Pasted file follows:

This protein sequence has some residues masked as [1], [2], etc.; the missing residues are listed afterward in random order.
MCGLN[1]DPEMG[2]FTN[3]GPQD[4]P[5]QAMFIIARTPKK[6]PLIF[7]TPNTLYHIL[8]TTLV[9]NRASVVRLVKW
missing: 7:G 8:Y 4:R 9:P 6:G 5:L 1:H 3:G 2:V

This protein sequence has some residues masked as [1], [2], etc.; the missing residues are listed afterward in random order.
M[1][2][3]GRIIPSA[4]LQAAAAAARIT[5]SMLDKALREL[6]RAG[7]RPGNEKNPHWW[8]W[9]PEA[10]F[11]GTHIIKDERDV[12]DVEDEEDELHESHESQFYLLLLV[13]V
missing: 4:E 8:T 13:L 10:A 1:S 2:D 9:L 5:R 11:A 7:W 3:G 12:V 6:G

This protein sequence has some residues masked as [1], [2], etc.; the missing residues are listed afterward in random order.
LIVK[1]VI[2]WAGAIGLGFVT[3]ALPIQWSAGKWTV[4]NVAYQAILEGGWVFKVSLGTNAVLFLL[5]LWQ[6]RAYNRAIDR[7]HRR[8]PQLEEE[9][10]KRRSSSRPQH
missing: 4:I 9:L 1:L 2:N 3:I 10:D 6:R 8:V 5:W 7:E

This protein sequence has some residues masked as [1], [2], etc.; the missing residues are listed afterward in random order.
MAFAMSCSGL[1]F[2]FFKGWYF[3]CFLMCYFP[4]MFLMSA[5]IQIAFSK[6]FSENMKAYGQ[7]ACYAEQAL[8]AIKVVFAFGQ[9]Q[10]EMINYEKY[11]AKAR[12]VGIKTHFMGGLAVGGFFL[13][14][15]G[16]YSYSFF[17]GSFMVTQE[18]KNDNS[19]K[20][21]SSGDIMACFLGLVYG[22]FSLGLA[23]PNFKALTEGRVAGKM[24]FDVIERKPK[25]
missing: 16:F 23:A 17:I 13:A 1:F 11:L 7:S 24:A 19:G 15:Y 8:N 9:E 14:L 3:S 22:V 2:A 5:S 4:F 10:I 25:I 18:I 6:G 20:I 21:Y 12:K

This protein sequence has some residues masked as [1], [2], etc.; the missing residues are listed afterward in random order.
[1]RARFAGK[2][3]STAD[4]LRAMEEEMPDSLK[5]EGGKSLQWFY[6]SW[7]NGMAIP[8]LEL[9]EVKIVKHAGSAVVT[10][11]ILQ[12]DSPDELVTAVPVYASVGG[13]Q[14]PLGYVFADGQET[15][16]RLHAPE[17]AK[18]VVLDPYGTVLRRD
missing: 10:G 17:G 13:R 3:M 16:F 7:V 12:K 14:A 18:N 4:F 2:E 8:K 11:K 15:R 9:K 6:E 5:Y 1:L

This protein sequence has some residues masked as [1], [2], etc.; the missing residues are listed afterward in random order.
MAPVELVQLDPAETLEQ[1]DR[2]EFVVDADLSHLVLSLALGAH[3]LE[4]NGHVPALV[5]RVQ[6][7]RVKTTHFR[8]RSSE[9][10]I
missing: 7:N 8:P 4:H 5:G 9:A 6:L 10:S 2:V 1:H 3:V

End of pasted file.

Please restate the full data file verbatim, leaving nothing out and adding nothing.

This protein sequence has some residues masked as [1], [2], etc.; the missing residues are listed afterward in random order.
MCGLN[1]DPEMG[2]FTN[3]GPQD[4]P[5]QAMFIIARTPKK[6]PLIF[7]TPNTLYHIL[8]TTLV[9]NRASVVRLVKW
missing: 7:G 8:Y 4:R 9:P 6:G 5:L 1:H 3:G 2:V

This protein sequence has some residues masked as [1], [2], etc.; the missing residues are listed afterward in random order.
M[1][2][3]GRIIPSA[4]LQAAAAAARIT[5]SMLDKALREL[6]RAG[7]RPGNEKNPHWW[8]W[9]PEA[10]F[11]GTHIIKDERDV[12]DVEDEEDELHESHESQFYLLLLV[13]V
missing: 4:E 8:T 13:L 10:A 1:S 2:D 9:L 5:R 11:A 7:W 3:G 12:V 6:G

This protein sequence has some residues masked as [1], [2], etc.; the missing residues are listed afterward in random order.
LIVK[1]VI[2]WAGAIGLGFVT[3]ALPIQWSAGKWTV[4]NVAYQAILEGGWVFKVSLGTNAVLFLL[5]LWQ[6]RAYNRAIDR[7]HRR[8]PQLEEE[9][10]KRRSSSRPQH
missing: 4:I 9:L 1:L 2:N 3:I 10:D 6:R 8:V 5:W 7:E

This protein sequence has some residues masked as [1], [2], etc.; the missing residues are listed afterward in random order.
MAFAMSCSGL[1]F[2]FFKGWYF[3]CFLMCYFP[4]MFLMSA[5]IQIAFSK[6]FSENMKAYGQ[7]ACYAEQAL[8]AIKVVFAFGQ[9]Q[10]EMINYEKY[11]AKAR[12]VGIKTHFMGGLAVGGFFL[13][14][15]G[16]YSYSFF[17]GSFMVTQE[18]KNDNS[19]K[20][21]SSGDIMACFLGLVYG[22]FSLGLA[23]PNFKALTEGRVAGKM[24]FDVIERKPK[25]
missing: 16:F 23:A 17:I 13:A 1:F 11:L 7:S 24:A 19:G 15:Y 8:N 9:E 14:L 3:S 22:V 2:A 5:S 4:F 10:I 25:I 18:I 6:G 20:I 21:Y 12:K

This protein sequence has some residues masked as [1], [2], etc.; the missing residues are listed afterward in random order.
[1]RARFAGK[2][3]STAD[4]LRAMEEEMPDSLK[5]EGGKSLQWFY[6]SW[7]NGMAIP[8]LEL[9]EVKIVKHAGSAVVT[10][11]ILQ[12]DSPDELVTAVPVYASVGG[13]Q[14]PLGYVFADGQET[15][16]RLHAPE[17]AK[18]VVLDPYGTVLRRD
missing: 10:G 17:G 13:R 3:M 16:F 7:V 12:K 14:A 18:N 4:F 2:E 8:K 11:K 15:R 9:K 6:E 5:Y 1:L

This protein sequence has some residues masked as [1], [2], etc.; the missing residues are listed afterward in random order.
MAPVELVQLDPAETLEQ[1]DR[2]EFVVDADLSHLVLSLALGAH[3]LE[4]NGHVPALV[5]RVQ[6][7]RVKTTHFR[8]RSSE[9][10]I
missing: 7:N 8:P 4:H 5:G 9:A 6:L 10:S 2:V 1:H 3:V